18th C Art / 19th C Art / Eighteenth Century / Nineteenth Century / Paintings

‘Illusion is the first of all pleasures’

Trompe l’oeil is an art technique of using realistic imagery to create works which appear to be three dimensional. Trompe l’oeil is French for ‘ to trick or deceive the eye’. Though it has evolved throughout the centuries, it is a technique of painting which stretches back into antiquity.

There is an ancient Greek story in which two painters are competing with each other to create the most realistic painting. The first paints grapes so realistic that birds fly down from the sky and peck at them. The second painter says his painting is behind a pair of old tattered curtains. The first goes to the curtains and tries to push them aside but he can’t. The curtains are actually part of the painting, he was tricked, and the second painter is victorious.

Archaeologists at Pompeii discovered murals painted to look like windows looking out onto beautiful gardens. Trompe l’oeil paintings were also popular in Baroque times and were used especially for creating the impression of space in rooms; through ceiling paintings, for example.

Trompe l’oeil paintings can often be playful and humorous. The wonderful Musée des Beaux Arts in Rouen has a great collection of trompe l’oeil paintings from the eighteenth and early nineteenth centuries. A simple one is this by Joseph Marie Vien Trompe l’oeil avec un crucifix (1819). The artist has painted a classic gold frame for his piece, but notice in the bottom left corner a small green sprig seems to have been tucked into the frame and is catching the light.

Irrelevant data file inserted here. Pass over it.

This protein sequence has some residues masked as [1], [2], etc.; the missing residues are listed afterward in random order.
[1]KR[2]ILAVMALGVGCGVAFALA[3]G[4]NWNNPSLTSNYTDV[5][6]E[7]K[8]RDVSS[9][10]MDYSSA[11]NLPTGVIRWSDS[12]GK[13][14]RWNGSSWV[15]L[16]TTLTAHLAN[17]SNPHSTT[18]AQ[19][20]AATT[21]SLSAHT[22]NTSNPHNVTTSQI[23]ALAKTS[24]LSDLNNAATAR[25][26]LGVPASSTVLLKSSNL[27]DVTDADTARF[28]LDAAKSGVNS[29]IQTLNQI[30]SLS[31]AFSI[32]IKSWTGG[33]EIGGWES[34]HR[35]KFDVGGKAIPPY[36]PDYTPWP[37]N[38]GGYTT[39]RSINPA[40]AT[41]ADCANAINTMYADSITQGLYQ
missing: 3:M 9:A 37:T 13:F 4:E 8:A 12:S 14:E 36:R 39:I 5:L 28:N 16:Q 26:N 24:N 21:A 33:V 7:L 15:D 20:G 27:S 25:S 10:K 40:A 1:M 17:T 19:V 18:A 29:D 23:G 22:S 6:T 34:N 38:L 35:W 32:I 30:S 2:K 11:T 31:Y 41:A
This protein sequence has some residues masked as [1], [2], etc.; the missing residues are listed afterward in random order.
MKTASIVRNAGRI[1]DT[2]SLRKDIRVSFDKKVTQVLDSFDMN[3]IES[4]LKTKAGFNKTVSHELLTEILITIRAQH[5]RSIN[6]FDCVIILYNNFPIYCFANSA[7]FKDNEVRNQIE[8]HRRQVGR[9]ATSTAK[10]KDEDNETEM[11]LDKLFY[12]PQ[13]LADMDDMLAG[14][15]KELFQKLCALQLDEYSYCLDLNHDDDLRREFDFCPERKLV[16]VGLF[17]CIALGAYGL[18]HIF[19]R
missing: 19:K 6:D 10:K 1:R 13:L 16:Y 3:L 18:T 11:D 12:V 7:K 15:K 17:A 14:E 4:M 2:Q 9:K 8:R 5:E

A more complex work is Fracois Jouvenet’s (deep breath!) Trompe-l’oeil á la vitre brisée et á l’estampe d’après Saint Antoine de Padoue adorent l’Enfant Jésus d’Anthony van Dyck (1738). Jouvenet could be the inventor of this type of illusion where a print can be seen beneath broken glass. The print is copied from another artist, the creativity in this work is in the shards of glass, some missing, which cover the print and are pretty realistic!


Jean Valette-Penot’s Trompe-l’oeil á la paire de pistolets is a classic example of trompe l’œil painting from this time. It depicts an open cupboard door with certain objects fixed to it. Many of the paintings seem to feature dead animals – this was one of the least graphic! Scraps of paper and illustrations or prints were also popular as seen here.


Nowadays these techniques are often seen in street art, creating gaping holes or swimming pools in the middle of pavements. The endless fun that artists have with creating these scenes shows how we will never get tired of playing with what’s real and what isn’t.



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